Pipeline Targeting Major Disease Drivers in Patients

QurAlis is currently advancing a pipeline with therapeutic candidates that target specific components of ALS pathology and defined ALS patient populations based on both disease-causing genetic mutation(s) and clinical biomarkers. We are targeting patients that have loss of STATHMIN-2 (STMN2), patients who have a loss of Kv7, and patients with TDP-43 gain-of-function toxicity and autophagy impairment.

Our lead therapeutic product candidates are QRL-201 and QRL-101. QRL-201 is a first-in-class molecule for the treatment of ALS that aims to restore STMN2 expression in ALS patients and QRL-101 is a first-in-class Kv7 opener for the treatment of ALS that aims to reduce hyperexcitability-induced neurodegeneration.

STATHMIN-2 is a well-known protein important for neural repair and axonal stability, the expression of which is significantly decreased in the majority of ALS patients. Also known as SCG-10, STMN2 is a protein important for stabilization of microtubules which form an important component of the cytoskeleton of cells and axons. STATHMIN-2 is highly expressed in human motor neurons, the cells that primarily degenerate in patients suffering from ALS. In animal models, STMN2 deletion was found to cause axonal degeneration, which is the primary functional deficit that leads to paralysis in ALS patients.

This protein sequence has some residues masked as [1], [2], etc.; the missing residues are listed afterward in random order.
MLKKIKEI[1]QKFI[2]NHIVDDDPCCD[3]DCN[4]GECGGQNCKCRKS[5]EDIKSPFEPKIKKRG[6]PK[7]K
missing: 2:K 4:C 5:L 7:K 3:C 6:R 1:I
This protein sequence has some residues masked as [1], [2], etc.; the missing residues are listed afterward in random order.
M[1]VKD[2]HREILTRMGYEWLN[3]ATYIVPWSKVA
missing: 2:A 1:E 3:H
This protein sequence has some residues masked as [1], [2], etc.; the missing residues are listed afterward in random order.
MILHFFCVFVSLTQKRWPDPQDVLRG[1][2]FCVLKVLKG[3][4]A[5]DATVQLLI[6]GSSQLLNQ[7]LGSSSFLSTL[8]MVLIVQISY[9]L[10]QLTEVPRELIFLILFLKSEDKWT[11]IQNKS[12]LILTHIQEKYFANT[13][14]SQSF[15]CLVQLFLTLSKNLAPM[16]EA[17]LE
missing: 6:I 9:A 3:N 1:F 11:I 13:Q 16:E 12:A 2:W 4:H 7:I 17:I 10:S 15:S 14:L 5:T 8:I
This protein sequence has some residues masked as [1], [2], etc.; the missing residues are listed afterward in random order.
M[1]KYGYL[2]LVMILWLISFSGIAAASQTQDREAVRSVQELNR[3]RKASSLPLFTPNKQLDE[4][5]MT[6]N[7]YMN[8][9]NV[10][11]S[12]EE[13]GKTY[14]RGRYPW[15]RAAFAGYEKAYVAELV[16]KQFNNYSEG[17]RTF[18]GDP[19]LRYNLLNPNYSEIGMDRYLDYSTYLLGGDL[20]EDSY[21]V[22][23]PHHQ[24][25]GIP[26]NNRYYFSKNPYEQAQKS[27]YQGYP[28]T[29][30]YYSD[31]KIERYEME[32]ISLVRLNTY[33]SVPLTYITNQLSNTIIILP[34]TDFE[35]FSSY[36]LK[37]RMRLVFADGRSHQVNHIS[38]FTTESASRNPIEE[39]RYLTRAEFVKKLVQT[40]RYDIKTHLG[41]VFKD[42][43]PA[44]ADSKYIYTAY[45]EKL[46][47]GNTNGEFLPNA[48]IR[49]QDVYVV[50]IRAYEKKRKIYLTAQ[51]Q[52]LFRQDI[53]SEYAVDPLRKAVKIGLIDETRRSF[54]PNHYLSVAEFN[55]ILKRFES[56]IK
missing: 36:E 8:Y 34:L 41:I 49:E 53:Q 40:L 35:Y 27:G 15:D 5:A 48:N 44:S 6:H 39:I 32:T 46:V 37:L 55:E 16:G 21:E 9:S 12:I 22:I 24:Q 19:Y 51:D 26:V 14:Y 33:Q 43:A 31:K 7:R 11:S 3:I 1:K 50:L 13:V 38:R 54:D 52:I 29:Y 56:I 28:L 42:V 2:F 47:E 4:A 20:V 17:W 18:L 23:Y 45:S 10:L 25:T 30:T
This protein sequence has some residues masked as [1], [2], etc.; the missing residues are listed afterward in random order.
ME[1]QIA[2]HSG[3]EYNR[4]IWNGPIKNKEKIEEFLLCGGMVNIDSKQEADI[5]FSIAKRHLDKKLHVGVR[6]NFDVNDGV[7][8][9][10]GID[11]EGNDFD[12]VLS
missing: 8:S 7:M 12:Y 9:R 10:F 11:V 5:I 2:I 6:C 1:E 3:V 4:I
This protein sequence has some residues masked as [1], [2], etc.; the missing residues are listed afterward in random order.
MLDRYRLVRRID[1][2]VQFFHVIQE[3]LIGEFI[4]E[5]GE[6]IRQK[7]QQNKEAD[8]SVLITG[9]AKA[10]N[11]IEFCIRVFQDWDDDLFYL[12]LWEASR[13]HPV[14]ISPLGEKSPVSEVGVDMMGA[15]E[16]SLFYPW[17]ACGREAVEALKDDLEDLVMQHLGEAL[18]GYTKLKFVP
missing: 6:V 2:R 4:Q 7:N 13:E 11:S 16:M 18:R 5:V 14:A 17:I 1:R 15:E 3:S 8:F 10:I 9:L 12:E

Kv7.2/7.3 is a hetero-tetrameric voltage-gated potassium channel in cell membranes which is encoded by KCNQ2 and KCNQ3. Kv7.2/7.3 is the dominant component of the neuronal M-current in human motor neurons, which stabilizes the membrane potential and controls neuronal excitability. Therapies that reduce abnormal electrical activity in the brain by activating or opening the Kv7.2/7.3 ion channel show the potential to decrease spinal and cortical motor neuron excitability in patients with ALS and the potential to positively effect CMAP (compound muscle action potential) amplitude, suggesting that this may be an effective therapeutic approach for patients suffering from hyperexcitability-induced motor neuron degeneration.